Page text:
Magogodi Oamphela Makhene and Cleyvis Natera are the founders of Love As A Kind of Cure, a digital community using art to take action on critical community issues. Their issue-specific festivals focus on topics such as COVID-19 and inequality and freedom and racial justice. Magogodi and Cleyvis share the inspiration behind their joyful digital gatherings and what motivates them to do this timely and important work.
Tell us about your journey to starting Love as a Kind of Cure. What inspired both of you to commit to this work?
When we saw how hard the pandemic hit our community–black and brown people in NYC and around the world–we knew we had to offer a salve, no matter how small. So we put together Love As a Kind of Cure, a digital “cure” for Covid-19, focusing on Covid and inequality. We wanted to spread light and love amidst the sea of our collective grief and anguish. Remember, bodies were literally piling up in NYC. Those body bags were filled with people who looked like our grandmothers, our uncles and sisters. That shit hurt.
Everyone was in pain. So we wanted to activate kindness. We also wanted to help people see the through-line between the many hundreds lost and the deep, systemic inequality that led to disproportionate deaths in Latinx and Black zip codes. On the global scale, folks in townships like Soweto and throughout India were asked to “shelter in place” even though they live in shacks. They were asked to wash their hands frequently, well how do you do that when you share limited running water with a few other households in a communal faucet?
What have been some of the most transformative moments in your life?
M: That’s a mother-big question. Losing my dad. Being born and raised in apartheid South Africa. Migrating to the U.S. alone, as a teen, and somehow figuring all that shit out. Becoming a writer. Several life-changing relationships. Like meeting my husband. And most recently, meeting Cleyvis and staying up all night drinking prosecco and talking shit and good books on a school night. That was only a year ago-- look at us now! I really believe God loves us through the people in our lives. Everyone shows up to teach us something. Especially people we feel drawn to. And yes, even the odd one or two who seem to completely repel us.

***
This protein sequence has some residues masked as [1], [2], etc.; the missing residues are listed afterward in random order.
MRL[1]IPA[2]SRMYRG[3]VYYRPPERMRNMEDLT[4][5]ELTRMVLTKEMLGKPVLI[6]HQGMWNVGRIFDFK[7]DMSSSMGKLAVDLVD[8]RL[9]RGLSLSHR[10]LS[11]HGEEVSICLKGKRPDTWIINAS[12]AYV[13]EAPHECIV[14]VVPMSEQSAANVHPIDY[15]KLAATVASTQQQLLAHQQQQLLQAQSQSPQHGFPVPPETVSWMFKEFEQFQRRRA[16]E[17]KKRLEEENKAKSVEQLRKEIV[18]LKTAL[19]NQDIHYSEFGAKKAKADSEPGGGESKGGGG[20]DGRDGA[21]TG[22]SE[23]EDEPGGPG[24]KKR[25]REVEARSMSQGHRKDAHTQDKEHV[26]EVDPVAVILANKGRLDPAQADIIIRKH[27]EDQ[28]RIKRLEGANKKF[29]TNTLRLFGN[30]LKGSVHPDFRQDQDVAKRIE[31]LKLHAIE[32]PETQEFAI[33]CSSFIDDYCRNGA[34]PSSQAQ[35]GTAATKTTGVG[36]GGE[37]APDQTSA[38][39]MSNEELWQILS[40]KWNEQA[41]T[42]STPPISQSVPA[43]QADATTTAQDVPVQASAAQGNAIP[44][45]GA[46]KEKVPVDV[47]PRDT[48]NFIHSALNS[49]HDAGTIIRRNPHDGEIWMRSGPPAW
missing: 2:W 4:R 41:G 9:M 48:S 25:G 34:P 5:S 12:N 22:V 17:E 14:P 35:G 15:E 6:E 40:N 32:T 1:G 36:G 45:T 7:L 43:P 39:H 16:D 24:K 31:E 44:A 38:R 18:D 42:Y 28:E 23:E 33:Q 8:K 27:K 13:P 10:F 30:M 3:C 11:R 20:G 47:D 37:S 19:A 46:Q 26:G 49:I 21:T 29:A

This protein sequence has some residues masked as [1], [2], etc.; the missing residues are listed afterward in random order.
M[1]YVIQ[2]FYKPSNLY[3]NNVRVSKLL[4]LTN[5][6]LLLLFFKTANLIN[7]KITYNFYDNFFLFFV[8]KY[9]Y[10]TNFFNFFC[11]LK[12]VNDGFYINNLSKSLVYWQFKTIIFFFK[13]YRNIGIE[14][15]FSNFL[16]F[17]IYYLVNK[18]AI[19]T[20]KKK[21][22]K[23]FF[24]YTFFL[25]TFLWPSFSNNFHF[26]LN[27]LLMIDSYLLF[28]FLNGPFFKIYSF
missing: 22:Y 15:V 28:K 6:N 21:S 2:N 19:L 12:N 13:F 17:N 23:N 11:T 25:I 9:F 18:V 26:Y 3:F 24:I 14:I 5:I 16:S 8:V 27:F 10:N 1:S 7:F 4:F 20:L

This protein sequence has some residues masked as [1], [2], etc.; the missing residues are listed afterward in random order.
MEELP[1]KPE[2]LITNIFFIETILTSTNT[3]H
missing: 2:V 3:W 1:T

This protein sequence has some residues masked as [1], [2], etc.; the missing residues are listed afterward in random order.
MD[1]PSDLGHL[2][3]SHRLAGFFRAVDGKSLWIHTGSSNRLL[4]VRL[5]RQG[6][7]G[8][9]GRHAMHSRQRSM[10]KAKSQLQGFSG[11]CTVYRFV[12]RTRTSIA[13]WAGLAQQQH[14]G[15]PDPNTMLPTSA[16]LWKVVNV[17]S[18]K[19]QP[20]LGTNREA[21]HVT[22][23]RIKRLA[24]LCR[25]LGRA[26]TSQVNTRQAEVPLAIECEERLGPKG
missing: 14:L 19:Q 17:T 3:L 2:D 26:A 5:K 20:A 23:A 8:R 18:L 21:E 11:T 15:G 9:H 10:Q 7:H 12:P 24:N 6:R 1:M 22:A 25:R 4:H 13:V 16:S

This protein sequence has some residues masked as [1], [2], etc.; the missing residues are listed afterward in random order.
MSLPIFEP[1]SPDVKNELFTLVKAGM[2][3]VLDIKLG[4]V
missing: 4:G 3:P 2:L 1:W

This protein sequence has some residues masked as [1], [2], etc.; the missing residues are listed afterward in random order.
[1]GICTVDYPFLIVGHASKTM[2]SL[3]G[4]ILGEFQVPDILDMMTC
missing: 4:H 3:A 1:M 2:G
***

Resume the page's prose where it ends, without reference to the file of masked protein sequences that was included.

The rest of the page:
C: How much time do we have? I can go on for DAYS! Migrating to the US as a ten year old was a huge transformative moment for me, just as it was with Magogodi, especially since we left my father behind. When my father died a few years later, it was also a big shock, and to this day, my work as a writer interrogates migration, absence and loss but most of all the resilience I witnessed with my Mom, and so many family members, who thrived despite the hostile environments that awaited us in the USA.
"Everyone shows up to teach us something. Especially people we feel drawn to."
How would you describe yourselves as women? As activists?
For two people who grew up across the world from each other and in different cultures, we have so much in common as women. We’re both immigrants, we’re both part of the black diaspora--Cleyvis from the Dominican Republic and Magogodi from South Africa. We’re incredibly driven and have overcome significant hurdles to chase our dreams. We’re also big bookworms who take our writing seriously. Cleyvis is a mom to two adorable young kids. We’re mad about NYC but Magogodi has sold out--she’s a Jozzie girl turned country bumpkin...like wtf, lol :)
Activists. That’s a big one. We believe so deeply in using our lives and daily superpowers to affect social change. Cleyvis is especially driven by the world she’s creating for her children. Magogodi is shaped by her upbringing in apartheid South Africa--being raised in a culture of resistance and watching people sacrifice their lives and wellbeing to end the Nazi-inspired crime against humanity innocently called apartheid. That’s maybe why we also shy away from the term activist. The activists we are inspired by have given their lives for our personal freedoms.